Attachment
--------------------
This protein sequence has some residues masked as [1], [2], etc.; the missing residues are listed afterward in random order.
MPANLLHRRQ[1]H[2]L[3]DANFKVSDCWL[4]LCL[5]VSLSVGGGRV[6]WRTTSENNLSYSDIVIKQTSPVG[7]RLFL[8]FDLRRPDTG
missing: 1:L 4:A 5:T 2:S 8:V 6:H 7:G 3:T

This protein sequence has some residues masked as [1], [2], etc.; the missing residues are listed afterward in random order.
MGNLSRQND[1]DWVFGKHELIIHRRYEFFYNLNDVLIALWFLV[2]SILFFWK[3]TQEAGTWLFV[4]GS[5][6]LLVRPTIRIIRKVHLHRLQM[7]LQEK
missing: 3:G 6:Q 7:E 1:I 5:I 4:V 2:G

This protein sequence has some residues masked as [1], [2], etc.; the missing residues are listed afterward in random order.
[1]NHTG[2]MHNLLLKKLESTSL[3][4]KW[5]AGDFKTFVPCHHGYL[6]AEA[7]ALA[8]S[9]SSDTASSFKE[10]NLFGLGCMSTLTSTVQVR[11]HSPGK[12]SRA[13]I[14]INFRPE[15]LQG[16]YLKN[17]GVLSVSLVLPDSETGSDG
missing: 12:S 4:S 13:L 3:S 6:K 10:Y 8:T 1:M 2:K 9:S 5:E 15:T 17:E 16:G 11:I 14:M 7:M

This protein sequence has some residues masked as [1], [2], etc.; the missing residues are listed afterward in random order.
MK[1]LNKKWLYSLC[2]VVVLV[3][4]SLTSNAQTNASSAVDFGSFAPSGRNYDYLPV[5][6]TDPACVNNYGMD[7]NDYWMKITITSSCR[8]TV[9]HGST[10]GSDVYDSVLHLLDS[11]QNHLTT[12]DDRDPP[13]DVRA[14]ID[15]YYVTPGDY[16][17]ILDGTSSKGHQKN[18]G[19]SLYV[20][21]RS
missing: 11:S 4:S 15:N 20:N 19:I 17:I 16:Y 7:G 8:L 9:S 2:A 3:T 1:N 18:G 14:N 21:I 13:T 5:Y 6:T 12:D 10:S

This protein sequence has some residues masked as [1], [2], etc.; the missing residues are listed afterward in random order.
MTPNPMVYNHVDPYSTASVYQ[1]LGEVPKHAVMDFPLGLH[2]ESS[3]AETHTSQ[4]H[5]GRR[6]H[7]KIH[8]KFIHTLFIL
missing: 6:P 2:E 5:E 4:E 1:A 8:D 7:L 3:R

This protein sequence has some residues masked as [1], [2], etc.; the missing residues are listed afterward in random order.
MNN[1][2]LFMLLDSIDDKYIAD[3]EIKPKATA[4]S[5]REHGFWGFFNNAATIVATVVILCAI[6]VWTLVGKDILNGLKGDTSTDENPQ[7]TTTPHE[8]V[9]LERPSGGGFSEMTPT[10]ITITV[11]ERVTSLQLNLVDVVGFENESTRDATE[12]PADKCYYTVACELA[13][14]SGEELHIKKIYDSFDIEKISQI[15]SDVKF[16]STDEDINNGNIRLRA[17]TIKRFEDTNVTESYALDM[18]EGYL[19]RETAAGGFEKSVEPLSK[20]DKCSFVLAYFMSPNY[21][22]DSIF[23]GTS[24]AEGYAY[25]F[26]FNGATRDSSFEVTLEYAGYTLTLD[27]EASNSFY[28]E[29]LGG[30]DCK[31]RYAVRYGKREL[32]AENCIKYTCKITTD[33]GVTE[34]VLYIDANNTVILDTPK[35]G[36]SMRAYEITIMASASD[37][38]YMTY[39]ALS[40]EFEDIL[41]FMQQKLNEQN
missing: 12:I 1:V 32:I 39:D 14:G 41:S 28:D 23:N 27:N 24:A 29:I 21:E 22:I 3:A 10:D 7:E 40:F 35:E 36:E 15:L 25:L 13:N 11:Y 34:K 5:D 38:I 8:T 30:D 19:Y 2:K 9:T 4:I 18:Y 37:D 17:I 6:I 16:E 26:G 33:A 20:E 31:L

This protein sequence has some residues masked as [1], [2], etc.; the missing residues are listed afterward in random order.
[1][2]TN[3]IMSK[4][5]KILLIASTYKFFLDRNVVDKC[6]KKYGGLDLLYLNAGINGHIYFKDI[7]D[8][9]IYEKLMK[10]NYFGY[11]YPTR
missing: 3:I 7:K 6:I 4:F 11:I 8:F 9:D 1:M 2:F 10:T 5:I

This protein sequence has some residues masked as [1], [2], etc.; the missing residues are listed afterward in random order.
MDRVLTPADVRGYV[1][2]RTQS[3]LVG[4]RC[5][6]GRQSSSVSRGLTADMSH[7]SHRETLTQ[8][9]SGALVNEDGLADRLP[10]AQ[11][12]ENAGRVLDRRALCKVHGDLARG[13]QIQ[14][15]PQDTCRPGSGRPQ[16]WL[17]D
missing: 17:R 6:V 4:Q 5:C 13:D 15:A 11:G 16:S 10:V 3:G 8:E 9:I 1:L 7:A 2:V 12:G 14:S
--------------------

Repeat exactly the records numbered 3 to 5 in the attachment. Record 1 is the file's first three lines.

This protein sequence has some residues masked as [1], [2], etc.; the missing residues are listed afterward in random order.
[1]NHTG[2]MHNLLLKKLESTSL[3][4]KW[5]AGDFKTFVPCHHGYL[6]AEA[7]ALA[8]S[9]SSDTASSFKE[10]NLFGLGCMSTLTSTVQVR[11]HSPGK[12]SRA[13]I[14]INFRPE[15]LQG[16]YLKN[17]GVLSVSLVLPDSETGSDG
missing: 12:S 4:S 13:L 3:S 6:K 10:Y 8:T 1:M 2:K 9:S 5:E 15:T 17:E 16:G 11:I 14:M 7:M

This protein sequence has some residues masked as [1], [2], etc.; the missing residues are listed afterward in random order.
MK[1]LNKKWLYSLC[2]VVVLV[3][4]SLTSNAQTNASSAVDFGSFAPSGRNYDYLPV[5][6]TDPACVNNYGMD[7]NDYWMKITITSSCR[8]TV[9]HGST[10]GSDVYDSVLHLLDS[11]QNHLTT[12]DDRDPP[13]DVRA[14]ID[15]YYVTPGDY[16][17]ILDGTSSKGHQKN[18]G[19]SLYV[20][21]RS
missing: 11:S 4:S 15:N 20:N 19:I 17:I 16:Y 7:G 8:L 9:S 2:A 3:T 1:N 18:G 14:N 21:I 13:T 5:Y 6:T 12:D 10:S

This protein sequence has some residues masked as [1], [2], etc.; the missing residues are listed afterward in random order.
MTPNPMVYNHVDPYSTASVYQ[1]LGEVPKHAVMDFPLGLH[2]ESS[3]AETHTSQ[4]H[5]GRR[6]H[7]KIH[8]KFIHTLFIL
missing: 6:P 2:E 5:E 4:E 1:A 8:D 7:L 3:R